Costco Companies
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Sam's Club Doing Well ...

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By gdefelice
August 18, 2003

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I have a friend who's father shops both at Wal-Mart and Costco..."Love 'em both."

But, my friend said, his Pops will go to Wal-Mart for a $7 pair of sweats. Costco sells designer stuff at a discount, so something similar might be $15 at Costco (and $45 at retail)...the Costco pair is a brand, he mentioned FILA. The Wal-Mart version is just plain cheap.

By the time he's left the store, he's spent about $50.

But he goes to Costco to buy his paper towels and toilet paper in bulk. And, he buys the Kirkland do I -- the prices are ridiculous. Those two items [are] the two largest selling items in the entirety of Costco. Then Dad moves onto a few cheapish but nice wines, some nice meats "Their filets are as good as any", maybe a new book, some frozen foods and some vegetables, etc -- he and the wife make a little morning of it. Like a lot of Costco shoppers, he just keeps buying. (I've asked checkers what their average ticket price is on weekends..."At least $150" or "NO ONE leaves here for less than $100." An exaggeration of course, but he was just making a point.)

He told his son he estimated his average ticket at Costco at $200.

I have strong feelings about the amazing management, business strategy and execution at Costco. I think they are superb. No-nonsense at every turn. And, they understand they must stay cheaper than Sam's/Wal-Mart. Their much lower expense ratios and their higher inventory turns being two important methods, in my book.

Costco has numerous interesting strategies. They charge a higher membership fee than Wal-Mart but appear to have the lowest prices on their products, on average. They pay their workers more than their Wal-Mart but have much lower SG&A (even with this hiccup in Worker's Comp...). They achieve this by having much shorter stores hours than Wal-Mart. It is an interesting strategy. Better quality and more productive workers working shorter hours.

During the recent conf. call an analyst asked a question I had myself wondered. Can't the combo of Wal-Mart/Sam's simply get better pricing through buying power leverage?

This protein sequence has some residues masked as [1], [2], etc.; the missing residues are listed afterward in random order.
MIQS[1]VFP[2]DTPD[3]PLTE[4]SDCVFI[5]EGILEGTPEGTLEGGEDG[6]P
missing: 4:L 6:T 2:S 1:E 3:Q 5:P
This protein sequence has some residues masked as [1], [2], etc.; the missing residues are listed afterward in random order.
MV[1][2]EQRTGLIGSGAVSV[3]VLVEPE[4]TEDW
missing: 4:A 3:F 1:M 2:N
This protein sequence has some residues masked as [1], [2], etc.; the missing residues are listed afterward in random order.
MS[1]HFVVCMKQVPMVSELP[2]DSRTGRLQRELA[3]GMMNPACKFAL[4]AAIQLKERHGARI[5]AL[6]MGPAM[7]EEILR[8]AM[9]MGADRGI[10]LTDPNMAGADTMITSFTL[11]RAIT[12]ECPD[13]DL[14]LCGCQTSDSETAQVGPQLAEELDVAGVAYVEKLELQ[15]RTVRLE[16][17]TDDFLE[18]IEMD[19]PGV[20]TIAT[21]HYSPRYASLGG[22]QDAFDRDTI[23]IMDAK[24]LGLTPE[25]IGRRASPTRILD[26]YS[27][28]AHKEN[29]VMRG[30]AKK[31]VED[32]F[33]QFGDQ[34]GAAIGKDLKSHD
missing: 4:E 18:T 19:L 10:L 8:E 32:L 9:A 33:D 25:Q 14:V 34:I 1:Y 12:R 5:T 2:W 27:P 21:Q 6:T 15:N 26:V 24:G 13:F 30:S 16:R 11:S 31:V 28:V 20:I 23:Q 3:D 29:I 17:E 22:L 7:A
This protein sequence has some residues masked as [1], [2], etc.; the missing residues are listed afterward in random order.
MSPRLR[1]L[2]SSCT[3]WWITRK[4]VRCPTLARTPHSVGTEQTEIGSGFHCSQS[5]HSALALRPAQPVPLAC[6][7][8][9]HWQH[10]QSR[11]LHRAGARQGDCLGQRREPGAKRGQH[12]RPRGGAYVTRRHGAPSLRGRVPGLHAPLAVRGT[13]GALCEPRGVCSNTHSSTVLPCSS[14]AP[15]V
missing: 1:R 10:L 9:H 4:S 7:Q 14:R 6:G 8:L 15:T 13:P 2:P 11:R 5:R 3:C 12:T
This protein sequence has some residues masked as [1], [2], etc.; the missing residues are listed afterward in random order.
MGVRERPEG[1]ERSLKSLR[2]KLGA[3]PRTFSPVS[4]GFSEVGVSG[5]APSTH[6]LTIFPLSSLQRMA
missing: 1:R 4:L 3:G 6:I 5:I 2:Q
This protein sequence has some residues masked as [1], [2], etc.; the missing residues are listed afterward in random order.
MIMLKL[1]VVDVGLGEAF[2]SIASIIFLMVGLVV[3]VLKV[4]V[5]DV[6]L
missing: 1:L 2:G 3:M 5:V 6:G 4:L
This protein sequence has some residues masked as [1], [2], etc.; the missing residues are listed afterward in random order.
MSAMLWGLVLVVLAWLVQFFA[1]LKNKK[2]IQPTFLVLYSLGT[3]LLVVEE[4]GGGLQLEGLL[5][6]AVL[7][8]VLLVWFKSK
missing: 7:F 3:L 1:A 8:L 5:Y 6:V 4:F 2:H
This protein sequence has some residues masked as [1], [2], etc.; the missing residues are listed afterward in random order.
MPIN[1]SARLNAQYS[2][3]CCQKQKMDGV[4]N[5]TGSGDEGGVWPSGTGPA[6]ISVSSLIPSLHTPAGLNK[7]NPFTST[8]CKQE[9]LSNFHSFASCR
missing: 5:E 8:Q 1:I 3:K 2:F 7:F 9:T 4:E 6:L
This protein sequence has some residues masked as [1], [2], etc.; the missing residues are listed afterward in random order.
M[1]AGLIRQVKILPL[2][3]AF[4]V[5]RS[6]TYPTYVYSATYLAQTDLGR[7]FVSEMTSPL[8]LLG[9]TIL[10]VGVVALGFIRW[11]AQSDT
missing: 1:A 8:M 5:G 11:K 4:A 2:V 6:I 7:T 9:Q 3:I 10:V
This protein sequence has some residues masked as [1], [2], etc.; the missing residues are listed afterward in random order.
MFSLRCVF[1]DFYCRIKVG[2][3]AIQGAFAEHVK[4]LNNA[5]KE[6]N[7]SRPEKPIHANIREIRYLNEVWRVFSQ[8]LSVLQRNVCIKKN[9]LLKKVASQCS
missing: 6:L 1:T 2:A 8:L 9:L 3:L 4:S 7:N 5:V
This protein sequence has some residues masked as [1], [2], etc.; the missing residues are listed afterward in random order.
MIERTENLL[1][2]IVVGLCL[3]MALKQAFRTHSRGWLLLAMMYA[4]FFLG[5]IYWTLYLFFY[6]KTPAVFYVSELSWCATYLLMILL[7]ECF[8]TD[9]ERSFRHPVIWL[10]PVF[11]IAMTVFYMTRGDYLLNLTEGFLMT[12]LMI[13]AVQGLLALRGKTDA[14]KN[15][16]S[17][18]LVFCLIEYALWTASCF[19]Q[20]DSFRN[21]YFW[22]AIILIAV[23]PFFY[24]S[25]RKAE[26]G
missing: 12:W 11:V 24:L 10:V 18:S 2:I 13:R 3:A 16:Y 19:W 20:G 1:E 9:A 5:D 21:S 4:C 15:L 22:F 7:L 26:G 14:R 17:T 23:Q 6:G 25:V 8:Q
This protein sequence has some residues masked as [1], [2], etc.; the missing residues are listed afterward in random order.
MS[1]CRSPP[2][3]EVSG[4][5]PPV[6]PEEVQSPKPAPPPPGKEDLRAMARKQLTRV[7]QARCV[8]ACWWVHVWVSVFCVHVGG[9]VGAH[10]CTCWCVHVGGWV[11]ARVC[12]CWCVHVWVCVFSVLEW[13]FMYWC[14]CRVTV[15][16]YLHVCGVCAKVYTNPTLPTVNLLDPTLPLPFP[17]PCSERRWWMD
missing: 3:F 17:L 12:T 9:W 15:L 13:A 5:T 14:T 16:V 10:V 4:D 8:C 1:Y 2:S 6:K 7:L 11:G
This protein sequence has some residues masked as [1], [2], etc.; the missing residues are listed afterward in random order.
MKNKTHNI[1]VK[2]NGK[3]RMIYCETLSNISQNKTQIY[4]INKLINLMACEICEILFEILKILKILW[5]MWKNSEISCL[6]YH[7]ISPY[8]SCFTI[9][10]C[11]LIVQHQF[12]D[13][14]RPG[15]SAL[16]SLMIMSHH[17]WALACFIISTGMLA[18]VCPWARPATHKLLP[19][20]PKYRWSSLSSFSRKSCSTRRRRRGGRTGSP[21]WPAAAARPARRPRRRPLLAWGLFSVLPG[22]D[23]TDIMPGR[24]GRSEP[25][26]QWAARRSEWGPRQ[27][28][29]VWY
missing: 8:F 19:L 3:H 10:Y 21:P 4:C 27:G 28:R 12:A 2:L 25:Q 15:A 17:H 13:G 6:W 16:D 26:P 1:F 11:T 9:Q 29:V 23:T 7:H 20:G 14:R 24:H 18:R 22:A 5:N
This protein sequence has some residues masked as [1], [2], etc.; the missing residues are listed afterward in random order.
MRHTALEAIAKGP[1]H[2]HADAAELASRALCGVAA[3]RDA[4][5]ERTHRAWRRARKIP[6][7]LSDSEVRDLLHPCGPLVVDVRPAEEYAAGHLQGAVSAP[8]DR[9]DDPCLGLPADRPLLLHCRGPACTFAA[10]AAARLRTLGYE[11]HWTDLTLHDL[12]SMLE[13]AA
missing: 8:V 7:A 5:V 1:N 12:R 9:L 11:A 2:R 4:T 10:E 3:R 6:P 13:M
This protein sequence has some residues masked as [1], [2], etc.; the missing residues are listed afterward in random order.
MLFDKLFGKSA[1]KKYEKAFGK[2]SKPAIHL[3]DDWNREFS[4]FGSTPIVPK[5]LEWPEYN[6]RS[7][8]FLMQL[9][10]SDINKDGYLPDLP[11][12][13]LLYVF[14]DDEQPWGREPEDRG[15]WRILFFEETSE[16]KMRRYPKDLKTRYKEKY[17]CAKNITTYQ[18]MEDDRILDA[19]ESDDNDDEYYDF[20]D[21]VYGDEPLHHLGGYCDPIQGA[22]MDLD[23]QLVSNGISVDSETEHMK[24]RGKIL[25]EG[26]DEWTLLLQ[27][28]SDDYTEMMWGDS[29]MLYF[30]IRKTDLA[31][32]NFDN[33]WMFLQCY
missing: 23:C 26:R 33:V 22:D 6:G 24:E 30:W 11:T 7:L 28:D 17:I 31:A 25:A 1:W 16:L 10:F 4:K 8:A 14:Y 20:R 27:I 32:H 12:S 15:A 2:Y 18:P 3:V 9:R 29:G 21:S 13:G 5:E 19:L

After the requisite deference to Wal-Mart's size and power, they offered up the following response: "Since we only offer a few of any major product, we insist that our costs be no higher than those available anywhere else." The implication was clear. Costco's strategy of offering just a few of a given category's best sellers means that a manufacturer of soap or paper towels or vitamins, etc. either proffers their best price or is cut out of the loop entirely. I'd hate to be in charge of losing the Costco account for laundry detergent at Costco. Of course, you get another chance each year.

Most stores think of variety as an important service they provide customers but if manufacturers know this, they have much more leverage than in the Costco approach. That was my big takeaway from the latest call.

As well, I have heard them say before that by offering up Kirkland brands (at absurdly low prices) they have another way of keeping the manufacturers honest. Personally, I only buy Kirkland brand for laundry detergent, paper towels, fabric softener and napkins. I find it just absurdly cheap and of good quality. I did a comparison of TIDE at my local grocery against Kirkland laundry detergent on a per use basis the cost of the Kirkland was just under 17%. If you can tell the difference between clothes washed by each detergent, you should pay the higher price.

I've noticed other things. From my memory here, I think that almost every time, or every time I've read the annual for the last 5 or 6 years, Costco says that all it same store sales growth has come from volume and NOT from price increases. This is necessarily an estimate as SKU's change and product mix shifts but again, to me, its implication is important. In a world of 2.5% inflation, these guys are dropping the real cost of some of these products at an amazing rate.

Finally, since I live in California, there is a Costco within about 15 minutes of almost anywhere I find myself needing their bulk packaged products. It is a level of convenience that is much, much higher than many other places. If I had to drive more than 20 minutes, I'm not sure I would at this point. Certainly not nearly as frequently as I do. Their next major hurdle, in my opinion, is to show that they can continue their expansion nationally. However, if their plan is to fill in the west to maximize their membership out here, I am willing to wait. The competition is clear and currently of virtually unimaginable heft...putting on maximum bulk before a more direct fight seems a bright enough idea.

In short, I believe Costco does everything right to expand its moat and it plans on growing moderately but very steadily for a minimum of a decade. I continue to think it has a decent chance of becoming phenomenally large.


disclosure: long Costco on the recent sell-off

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